What can we make of this union of parenthood, my otherworldly stranger and I?

We can hardly counsel our children on retaining the vision of wonder when we have lost most of it ourselves. Our maturity declares that the world produces more tedium than treasure, so advice of the grail-hunting ilk would feel artificial, like planting plastic seeds and expecting fruit trees to grow.

A change of perspective is warranted. We can, perhaps, learn from our children as they are learning from us. As we watch them, we witness the ways of wonder-seeking, but joining in the pursuit may revitalize the dormant adventurer in us, as well as bringing us closer to our children. We might see the jewels in the pebbles again, and may view adult aspects of our lives as worthy challenges more than adversities. Much of our adult lives are invested in being childish. Some, I feel, could be well spent being childlike.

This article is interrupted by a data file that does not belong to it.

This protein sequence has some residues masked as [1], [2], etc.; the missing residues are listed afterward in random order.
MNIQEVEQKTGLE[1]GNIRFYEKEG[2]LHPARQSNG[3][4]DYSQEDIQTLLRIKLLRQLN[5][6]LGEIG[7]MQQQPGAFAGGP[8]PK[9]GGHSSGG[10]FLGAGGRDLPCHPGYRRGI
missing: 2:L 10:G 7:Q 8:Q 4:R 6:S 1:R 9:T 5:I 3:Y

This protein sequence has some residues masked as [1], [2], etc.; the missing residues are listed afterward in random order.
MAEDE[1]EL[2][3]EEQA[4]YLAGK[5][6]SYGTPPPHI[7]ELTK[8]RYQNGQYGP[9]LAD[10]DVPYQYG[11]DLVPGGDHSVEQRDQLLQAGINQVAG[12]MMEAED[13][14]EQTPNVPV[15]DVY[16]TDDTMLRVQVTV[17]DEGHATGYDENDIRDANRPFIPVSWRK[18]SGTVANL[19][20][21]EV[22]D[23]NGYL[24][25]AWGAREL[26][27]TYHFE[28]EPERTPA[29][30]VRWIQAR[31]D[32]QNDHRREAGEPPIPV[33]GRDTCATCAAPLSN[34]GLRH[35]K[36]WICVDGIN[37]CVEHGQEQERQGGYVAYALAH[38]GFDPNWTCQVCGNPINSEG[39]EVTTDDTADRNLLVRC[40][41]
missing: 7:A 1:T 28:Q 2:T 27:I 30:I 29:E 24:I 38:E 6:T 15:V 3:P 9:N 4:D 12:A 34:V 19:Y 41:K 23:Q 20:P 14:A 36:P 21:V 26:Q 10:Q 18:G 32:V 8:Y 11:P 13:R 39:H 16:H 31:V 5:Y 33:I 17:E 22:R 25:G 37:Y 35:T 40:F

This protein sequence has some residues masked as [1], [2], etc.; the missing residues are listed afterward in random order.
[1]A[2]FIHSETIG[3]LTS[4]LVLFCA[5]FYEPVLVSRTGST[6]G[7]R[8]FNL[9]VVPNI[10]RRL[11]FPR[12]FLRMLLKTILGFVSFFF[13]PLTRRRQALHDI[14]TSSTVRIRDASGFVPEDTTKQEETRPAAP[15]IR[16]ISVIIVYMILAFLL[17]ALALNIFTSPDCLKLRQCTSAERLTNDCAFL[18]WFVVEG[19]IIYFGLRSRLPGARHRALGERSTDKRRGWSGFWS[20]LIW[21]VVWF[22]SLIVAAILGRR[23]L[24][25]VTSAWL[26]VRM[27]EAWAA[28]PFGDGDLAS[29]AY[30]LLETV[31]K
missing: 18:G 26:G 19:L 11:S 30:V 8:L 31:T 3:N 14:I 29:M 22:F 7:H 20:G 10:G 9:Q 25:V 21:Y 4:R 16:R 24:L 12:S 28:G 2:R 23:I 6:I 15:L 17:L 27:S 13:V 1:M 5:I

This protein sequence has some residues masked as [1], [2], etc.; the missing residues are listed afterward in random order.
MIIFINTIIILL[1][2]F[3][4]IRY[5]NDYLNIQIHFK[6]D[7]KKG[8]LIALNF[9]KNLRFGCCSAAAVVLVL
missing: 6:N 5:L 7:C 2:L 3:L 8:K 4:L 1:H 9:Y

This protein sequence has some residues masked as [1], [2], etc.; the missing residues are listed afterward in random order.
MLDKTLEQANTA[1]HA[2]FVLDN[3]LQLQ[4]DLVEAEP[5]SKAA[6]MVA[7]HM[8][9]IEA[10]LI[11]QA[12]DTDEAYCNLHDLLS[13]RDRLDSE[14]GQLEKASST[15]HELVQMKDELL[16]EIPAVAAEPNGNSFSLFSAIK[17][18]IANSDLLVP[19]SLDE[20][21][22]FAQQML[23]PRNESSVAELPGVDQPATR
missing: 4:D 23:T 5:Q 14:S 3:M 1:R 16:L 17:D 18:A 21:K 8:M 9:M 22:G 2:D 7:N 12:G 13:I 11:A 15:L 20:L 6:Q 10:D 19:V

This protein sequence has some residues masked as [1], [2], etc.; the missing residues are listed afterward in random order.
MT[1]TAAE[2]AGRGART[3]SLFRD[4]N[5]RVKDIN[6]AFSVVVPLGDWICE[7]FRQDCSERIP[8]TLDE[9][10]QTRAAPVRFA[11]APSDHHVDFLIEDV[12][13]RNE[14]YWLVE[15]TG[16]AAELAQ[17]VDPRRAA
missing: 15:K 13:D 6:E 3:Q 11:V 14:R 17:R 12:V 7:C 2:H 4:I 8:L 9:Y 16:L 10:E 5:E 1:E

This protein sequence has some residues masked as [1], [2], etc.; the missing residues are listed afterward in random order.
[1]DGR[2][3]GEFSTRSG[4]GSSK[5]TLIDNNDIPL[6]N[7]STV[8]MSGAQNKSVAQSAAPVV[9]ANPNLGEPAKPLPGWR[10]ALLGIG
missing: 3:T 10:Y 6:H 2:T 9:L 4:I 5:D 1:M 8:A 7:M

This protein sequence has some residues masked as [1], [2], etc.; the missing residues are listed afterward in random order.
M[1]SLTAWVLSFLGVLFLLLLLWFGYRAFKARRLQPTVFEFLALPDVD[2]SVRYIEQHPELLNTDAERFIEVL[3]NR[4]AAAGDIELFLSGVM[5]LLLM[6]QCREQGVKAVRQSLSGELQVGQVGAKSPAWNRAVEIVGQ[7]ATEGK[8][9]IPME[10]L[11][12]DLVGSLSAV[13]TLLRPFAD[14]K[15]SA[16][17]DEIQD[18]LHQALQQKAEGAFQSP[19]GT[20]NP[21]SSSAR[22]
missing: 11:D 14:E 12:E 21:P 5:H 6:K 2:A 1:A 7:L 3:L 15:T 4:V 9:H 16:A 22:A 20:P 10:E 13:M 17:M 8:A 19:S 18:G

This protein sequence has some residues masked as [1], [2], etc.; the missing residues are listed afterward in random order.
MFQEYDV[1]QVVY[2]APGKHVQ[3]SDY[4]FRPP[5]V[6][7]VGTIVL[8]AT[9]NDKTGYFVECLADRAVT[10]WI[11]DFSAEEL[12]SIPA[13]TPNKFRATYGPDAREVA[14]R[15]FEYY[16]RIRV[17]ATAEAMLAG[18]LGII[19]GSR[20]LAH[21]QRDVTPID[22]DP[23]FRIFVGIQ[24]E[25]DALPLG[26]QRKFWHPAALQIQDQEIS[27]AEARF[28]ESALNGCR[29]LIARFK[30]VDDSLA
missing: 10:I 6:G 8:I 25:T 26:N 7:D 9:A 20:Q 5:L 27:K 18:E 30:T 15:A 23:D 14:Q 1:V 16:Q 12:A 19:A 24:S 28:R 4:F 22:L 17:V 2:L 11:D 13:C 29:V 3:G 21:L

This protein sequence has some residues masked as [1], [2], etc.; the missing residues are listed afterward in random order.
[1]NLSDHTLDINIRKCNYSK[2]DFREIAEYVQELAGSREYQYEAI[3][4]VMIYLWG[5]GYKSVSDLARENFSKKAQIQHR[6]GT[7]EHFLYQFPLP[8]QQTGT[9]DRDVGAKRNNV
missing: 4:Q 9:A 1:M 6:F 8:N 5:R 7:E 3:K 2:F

And that chilling scream, that unbridled yawp we lost so long ago... oh, we bellow at others or ourselves or the world in general, but such barking comes from anger and frustration and limitations, from our own powerlessness, not from an intensity of spirit. The child's yell is joyous, primal passion that cannot be contained. Can that be relearned? If it can, what songs we could sing... what lessons we could teach.


What treasures we could find.


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15. Oh, I have a blog, don't I?

Haven't put anything on here in a long time... I almost forgot it existed.